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Leatt Airflex Pro Review

A high-quality and versatile knee pad that splendidly blends protection and pedal-friendliness
Leatt Airflex Pro
Photo: Leatt
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Price:  $90 List | $71.99 at Backcountry
Compare prices at 2 resellers
Pros:  Wisely-placed protection, dialed fit, reasonable price, pedal-friendly for protection level
Cons:  A little clammy, sleeve could be longer at top
Manufacturer:   Leatt
By Pat Donahue & Jeremy Benson  ⋅  Apr 6, 2021
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80
OVERALL
SCORE


RANKED
#2 of 12
  • Protection - 30% 8
  • Fit and Comfort - 20% 9
  • Pedal Friendliness - 20% 8
  • Ventilation and Breathability - 20% 7
  • Durability - 10% 8

Our Verdict

The Leatt Airflex Pro are supremely versatile knee pads that play well in nearly any situation. They are more robust than some of the ultra pedal-friendly options but don't feel as bulky as some of the more aggressive pads. They occupy a comfortable middle ground in our test class. The armor consists of a pliable 3D molded rubbery plastic that hardens upon impact. In addition to the main armored patch, these pads have additional padding along both sides and across the top of the knee. We found the fit to be relatively dialed and true to size with all-day comfort and pedal-friendliness we didn't expect from pads with this much protection. These pads are highly adaptable and can span a broad range of riding styles and applications.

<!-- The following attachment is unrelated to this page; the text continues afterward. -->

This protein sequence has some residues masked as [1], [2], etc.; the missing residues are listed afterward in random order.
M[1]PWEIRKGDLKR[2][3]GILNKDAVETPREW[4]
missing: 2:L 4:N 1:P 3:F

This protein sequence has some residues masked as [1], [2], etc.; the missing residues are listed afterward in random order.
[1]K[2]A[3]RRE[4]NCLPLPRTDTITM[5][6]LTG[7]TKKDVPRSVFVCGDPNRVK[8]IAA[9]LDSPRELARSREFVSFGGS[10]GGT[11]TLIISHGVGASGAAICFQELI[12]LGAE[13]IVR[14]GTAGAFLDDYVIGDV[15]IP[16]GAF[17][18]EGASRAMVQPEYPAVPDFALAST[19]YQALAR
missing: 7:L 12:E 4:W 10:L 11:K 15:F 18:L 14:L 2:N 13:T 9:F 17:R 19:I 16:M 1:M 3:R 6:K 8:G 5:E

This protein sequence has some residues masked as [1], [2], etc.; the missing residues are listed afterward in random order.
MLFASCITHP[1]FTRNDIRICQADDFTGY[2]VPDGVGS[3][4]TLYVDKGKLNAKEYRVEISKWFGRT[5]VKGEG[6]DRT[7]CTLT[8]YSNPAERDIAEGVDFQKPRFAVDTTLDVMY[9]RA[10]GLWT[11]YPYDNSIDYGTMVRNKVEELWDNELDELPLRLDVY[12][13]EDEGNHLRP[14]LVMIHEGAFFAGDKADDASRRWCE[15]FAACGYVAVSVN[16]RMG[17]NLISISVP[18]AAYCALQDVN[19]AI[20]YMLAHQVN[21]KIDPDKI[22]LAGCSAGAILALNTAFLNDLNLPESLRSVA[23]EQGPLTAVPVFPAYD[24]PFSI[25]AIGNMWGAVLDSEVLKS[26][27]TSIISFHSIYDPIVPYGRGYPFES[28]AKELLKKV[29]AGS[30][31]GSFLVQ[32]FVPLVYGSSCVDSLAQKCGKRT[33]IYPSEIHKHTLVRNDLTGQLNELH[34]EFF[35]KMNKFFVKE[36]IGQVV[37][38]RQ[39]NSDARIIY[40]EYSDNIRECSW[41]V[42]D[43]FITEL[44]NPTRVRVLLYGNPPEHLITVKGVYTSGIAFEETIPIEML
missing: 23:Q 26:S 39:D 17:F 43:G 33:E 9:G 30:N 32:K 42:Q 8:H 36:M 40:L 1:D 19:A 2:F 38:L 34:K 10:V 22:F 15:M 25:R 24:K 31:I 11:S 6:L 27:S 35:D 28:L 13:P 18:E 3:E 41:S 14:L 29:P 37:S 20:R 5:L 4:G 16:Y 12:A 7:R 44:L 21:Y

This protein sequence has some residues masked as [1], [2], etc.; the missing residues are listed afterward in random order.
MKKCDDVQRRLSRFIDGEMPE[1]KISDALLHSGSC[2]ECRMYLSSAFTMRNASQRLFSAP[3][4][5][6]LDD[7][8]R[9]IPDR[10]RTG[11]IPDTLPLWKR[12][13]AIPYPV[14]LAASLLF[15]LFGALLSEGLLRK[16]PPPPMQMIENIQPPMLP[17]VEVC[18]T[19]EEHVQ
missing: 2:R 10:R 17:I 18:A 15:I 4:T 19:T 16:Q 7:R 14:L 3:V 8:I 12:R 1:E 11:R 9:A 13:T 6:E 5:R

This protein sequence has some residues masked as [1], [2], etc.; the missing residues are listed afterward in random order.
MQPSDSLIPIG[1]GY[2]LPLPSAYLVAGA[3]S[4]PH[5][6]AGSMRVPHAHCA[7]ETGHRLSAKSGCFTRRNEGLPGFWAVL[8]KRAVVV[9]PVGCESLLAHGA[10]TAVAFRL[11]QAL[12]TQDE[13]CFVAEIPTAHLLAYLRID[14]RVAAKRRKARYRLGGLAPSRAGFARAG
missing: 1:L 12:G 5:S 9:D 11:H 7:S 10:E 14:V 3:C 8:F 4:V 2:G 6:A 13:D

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Leatt Airflex Pro
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Leatt Airflex Pro
Awards Top Pick Award Editors' Choice Award Top Pick Award Best Buy Award Top Pick Award 
Price $71.99 at Backcountry
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$80 List$59.95 at Backcountry
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$51.39 at Amazon
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$60 List
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Pros Wisely-placed protection, dialed fit, reasonable price, pedal-friendly for protection levelProtective, comfortable, retains nice pedaling abilitiesExceptionally pedal friendly, comfortable, lightweightWell-rounded, attractive price, dialed fitComfortable, pedal-friendly, excellent fit
Cons A little clammy, sleeve could be longer at topHeavy, not the best for long ridesNot very protective, soft material may tear easilyPoor ventilation, could be prone to rippingSmall armored area, some may find aesthetics to be unattractive
Bottom Line A high-quality and versatile knee pad that splendidly blends protection and pedal-friendlinessA perfect blend of substantial protection, supreme comfort, and respectable pedaling abilitiesA lightweight and extremely pedal-friendly knee pad with a minimalist approachA well-rounded knee pad with a quality fit at an attractive price pointA comfortable and pedal-friendly light to mid-duty knee pad
Rating Categories Leatt Airflex Pro Fox Racing Launch D3O Fox Racing Enduro K... Dakine Slayer Six Six One Recon
Protection (30%)
8.0
9.0
4.0
7.0
6.0
Fit And Comfort (20%)
9.0
10.0
9.0
9.0
8.0
Pedal Friendliness (20%)
8.0
8.0
10.0
7.0
8.0
Ventilation And Breathability (20%)
7.0
7.0
9.0
6.0
7.0
Durability (10%)
8.0
8.0
4.0
6.0
6.0
Specs Leatt Airflex Pro Fox Racing Launch D3O Fox Racing Enduro K... Dakine Slayer Six Six One Recon
Weight (per pair, size L) 256 grams 445 grams 198 grams 366 grams 147 grams